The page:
LEXINGTON, Ky. — Writer Frank X Walker is driving to Alabama with a trunk full of books.
The eight-hour trip is not out of the ordinary for Walker, who is promoting his latest collection of poems, "Turn Me Loose: The Unghosting of Medgar Evers" (University of Georgia Press, $16.95).
Since that trip, Walker has been installed as the 2013-14 Kentucky poet laureate, the first black writer and the youngest person to hold the post, in a ceremony as part of Kentucky Writers' Day in Frankfort.
As poet laureate, Walker, an associate professor in the University of Kentucky department of English, will promote the literary arts through readings at meetings, seminars and conferences across the state during the next year.
Walker, 51, welcomes the solace of the open road.
Whether driving or biking, one of his pastimes, the long stretches of silence are conducive to his creative process.
So is the meditative quality of golf.
"A lot of my writing process is just about sort of teasing things out," he says by phone from the road.
"I golf to kind of clear my head and work things out," the Danville native says. "I try not to take my cellphone with me. It gives me free space to think, to tease those things out, to think about a new poem or new idea or new structure."
When Walker's poetic subject was a slave's role in the epic expansion of the American West, he logged thousands of miles in the car.
He and his son spent summers driving across the country, following the trail of early 19th-century explorers Meriwether Lewis and William Clark while Walker was working on "Buffalo Dance: The Journey of York," his 2003 collection of poems written in the voice of Clark's personal slave, York, who accompanied Lewis and Clark on their historic journey.
"We made all of the stops at those historical sites," Walker says of the trip out West. "I needed as much authenticity as possible.
"And now York, finally, has a voice," acclaimed poet Nikki Giovanni wrote of "Buffalo Dance."
Giving a voice to the voiceless, or to those whom established history has largely overlooked, is a major component of Walker's artistic work.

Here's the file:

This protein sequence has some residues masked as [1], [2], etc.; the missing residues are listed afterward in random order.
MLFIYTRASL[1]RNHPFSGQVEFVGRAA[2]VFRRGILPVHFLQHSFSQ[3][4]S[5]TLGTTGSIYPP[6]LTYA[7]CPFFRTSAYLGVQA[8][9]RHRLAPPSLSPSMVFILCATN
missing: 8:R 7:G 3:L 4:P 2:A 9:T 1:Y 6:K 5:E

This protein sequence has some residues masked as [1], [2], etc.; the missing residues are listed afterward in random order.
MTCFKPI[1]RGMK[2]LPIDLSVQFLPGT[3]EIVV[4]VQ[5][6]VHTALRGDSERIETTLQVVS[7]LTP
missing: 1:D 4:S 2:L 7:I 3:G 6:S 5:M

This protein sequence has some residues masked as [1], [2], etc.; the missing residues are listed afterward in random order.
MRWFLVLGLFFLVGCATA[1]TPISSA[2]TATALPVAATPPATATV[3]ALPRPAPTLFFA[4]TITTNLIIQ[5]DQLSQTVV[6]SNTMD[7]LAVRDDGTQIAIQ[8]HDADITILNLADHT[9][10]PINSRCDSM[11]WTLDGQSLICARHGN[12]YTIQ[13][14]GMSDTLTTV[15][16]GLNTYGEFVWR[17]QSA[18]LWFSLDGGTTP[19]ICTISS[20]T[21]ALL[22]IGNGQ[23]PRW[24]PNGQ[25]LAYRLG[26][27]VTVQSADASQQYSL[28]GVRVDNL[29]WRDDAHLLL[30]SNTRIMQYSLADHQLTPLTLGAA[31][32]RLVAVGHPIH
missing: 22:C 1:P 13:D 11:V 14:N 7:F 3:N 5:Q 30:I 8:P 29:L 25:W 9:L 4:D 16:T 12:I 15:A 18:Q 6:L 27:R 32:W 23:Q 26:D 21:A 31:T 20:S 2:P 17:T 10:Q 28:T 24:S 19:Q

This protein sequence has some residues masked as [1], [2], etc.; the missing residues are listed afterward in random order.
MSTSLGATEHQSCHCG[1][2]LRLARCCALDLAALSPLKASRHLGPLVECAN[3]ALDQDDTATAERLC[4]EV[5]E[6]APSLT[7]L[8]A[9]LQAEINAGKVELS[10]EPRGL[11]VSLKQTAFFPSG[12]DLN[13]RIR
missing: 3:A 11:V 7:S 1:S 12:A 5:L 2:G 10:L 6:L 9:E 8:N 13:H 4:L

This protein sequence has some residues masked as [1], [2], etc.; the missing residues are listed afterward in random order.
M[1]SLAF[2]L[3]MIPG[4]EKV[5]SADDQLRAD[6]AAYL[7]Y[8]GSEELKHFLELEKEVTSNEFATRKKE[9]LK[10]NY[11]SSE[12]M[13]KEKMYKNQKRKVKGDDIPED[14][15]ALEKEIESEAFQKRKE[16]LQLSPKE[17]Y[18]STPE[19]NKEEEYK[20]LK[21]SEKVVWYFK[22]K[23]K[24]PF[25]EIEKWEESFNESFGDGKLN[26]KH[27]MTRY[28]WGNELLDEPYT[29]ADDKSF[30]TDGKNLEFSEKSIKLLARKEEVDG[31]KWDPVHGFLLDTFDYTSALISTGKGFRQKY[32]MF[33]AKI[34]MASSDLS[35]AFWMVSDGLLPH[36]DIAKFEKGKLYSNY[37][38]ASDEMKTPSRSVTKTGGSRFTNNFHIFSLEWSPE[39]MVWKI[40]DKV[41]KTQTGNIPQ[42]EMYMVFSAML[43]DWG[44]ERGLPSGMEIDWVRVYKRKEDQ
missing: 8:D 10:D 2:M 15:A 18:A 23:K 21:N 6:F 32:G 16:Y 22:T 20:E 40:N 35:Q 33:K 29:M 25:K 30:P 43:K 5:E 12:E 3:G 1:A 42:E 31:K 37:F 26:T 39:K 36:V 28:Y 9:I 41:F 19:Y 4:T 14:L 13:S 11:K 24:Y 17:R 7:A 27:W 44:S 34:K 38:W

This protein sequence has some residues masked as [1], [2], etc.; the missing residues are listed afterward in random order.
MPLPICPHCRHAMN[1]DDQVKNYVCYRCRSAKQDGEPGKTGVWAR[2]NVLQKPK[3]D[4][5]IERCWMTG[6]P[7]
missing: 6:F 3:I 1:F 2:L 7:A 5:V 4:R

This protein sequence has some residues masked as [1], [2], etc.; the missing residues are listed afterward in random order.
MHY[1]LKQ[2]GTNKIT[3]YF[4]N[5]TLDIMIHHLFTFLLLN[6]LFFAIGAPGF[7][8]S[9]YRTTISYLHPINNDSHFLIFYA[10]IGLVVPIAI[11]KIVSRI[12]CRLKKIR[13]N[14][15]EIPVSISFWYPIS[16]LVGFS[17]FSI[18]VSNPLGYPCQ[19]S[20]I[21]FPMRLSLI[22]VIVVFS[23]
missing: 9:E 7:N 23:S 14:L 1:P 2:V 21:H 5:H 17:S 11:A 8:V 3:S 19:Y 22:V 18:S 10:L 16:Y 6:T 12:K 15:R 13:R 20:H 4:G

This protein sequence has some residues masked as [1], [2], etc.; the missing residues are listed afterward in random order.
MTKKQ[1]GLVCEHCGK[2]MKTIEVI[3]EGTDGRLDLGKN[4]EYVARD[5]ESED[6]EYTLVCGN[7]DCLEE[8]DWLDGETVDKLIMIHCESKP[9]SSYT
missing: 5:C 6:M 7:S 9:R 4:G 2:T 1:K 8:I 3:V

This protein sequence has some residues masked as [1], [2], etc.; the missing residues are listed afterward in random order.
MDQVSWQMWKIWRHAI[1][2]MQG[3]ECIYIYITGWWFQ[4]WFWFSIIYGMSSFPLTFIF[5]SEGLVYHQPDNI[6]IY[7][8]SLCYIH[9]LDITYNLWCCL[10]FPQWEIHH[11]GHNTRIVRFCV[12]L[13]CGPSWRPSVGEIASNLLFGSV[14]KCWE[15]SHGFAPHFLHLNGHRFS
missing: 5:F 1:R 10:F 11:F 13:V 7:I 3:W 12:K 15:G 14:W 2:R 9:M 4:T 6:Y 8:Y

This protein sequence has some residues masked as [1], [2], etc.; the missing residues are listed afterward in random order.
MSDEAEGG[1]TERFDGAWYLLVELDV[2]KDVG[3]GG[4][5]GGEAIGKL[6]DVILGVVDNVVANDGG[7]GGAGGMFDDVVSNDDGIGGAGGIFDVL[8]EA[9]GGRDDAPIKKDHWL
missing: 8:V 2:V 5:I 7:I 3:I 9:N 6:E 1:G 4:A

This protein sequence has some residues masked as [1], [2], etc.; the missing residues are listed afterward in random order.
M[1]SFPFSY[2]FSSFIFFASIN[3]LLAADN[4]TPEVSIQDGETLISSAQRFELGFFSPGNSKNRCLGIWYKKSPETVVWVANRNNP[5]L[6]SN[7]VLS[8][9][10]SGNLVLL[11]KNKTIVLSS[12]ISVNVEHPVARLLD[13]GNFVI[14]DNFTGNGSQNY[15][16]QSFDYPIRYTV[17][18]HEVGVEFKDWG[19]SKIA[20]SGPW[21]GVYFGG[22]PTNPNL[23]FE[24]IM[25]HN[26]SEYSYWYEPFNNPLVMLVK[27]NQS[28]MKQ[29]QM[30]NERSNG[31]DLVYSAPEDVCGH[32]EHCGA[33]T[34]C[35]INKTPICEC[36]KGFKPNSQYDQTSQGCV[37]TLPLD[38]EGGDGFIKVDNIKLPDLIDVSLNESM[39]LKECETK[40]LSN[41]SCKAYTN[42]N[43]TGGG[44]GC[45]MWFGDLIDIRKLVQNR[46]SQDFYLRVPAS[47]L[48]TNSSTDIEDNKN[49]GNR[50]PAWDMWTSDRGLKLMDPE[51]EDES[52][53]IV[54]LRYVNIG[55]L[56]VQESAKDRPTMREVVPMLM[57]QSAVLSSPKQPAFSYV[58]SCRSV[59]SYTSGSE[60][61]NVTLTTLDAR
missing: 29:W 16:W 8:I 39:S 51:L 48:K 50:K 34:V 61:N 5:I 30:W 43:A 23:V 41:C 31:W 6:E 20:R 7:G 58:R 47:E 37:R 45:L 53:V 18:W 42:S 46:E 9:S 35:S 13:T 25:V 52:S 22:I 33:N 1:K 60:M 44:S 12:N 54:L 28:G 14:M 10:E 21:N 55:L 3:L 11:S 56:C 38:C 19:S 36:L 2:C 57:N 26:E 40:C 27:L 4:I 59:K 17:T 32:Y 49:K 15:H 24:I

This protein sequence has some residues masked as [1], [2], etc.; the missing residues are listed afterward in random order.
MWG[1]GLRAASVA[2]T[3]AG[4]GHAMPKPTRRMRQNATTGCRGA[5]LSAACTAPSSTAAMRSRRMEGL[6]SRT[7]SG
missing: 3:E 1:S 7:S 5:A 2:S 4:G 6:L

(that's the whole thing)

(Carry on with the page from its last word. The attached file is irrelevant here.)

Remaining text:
"Turn Me Loose" gets its name from the last words reportedly spoken by Evers, a black civil rights activist who worked to overturn segregation at the University of Mississippi.
He was assassinated by white supremacist Byron De La Beckwith on June 12, 1963. At his first two trials, in 1964, all-white, all-male juries failed to reach verdicts. It wasn't until 1994 that De La Beckwith was convicted of murder for killing Evers; he died in prison in 2001.
The book is unique because, except for the title and an epigraph, readers never hear the voice of Evers.
Walker instead paints Evers as a ghostlike figure haunting the pages and the lives of those around him, including his wife, Myrlie, and his brother Charles, a theme punctuated by the book's subtitle, "The Unghosting of Medgar Evers."
"Even though he doesn't speak, he's very present," Walker says.
"I thought if you put the collection of voices around him, you might get a more accurate story," says Walker, who adds that branching out to include more and more voices seems like a natural artistic progression.
"Turn Me Loose" also includes poems written in the voice of De La Beckwith and his two wives.
Walker is not the first artist to focus on Evers. Musicians Bob Dylan and Nina Simone wrote songs about the injustices of the era, and the 1996 film "Ghosts of Mississippi," based on a book by Maryanne Vollers, centered on De La Beckwith's eventual conviction.
But Walker is the first writer to devote a full collection of poems to Evers' life and legacy.
"I would like to think that I don't consciously choose my subjects," he says.
"I like to think that they choose me or something happens that makes it seem like an obvious choice, and in the case of Medgar Evers, it was actually a poem by Lucille Clifton."
The poem by the acclaimed poet, herself a poet laureate of Maryland, talks about how De La Beckwith would have the opportunity to become an old man, but Evers, dead at 37, would not.
"There was something about that poem that stuck with me," Walker says.
"A week later I was still wondering about it and trying to dig deeper into it."
Soon Walker realized he was fully immersed in research, and "It was too late to turn back."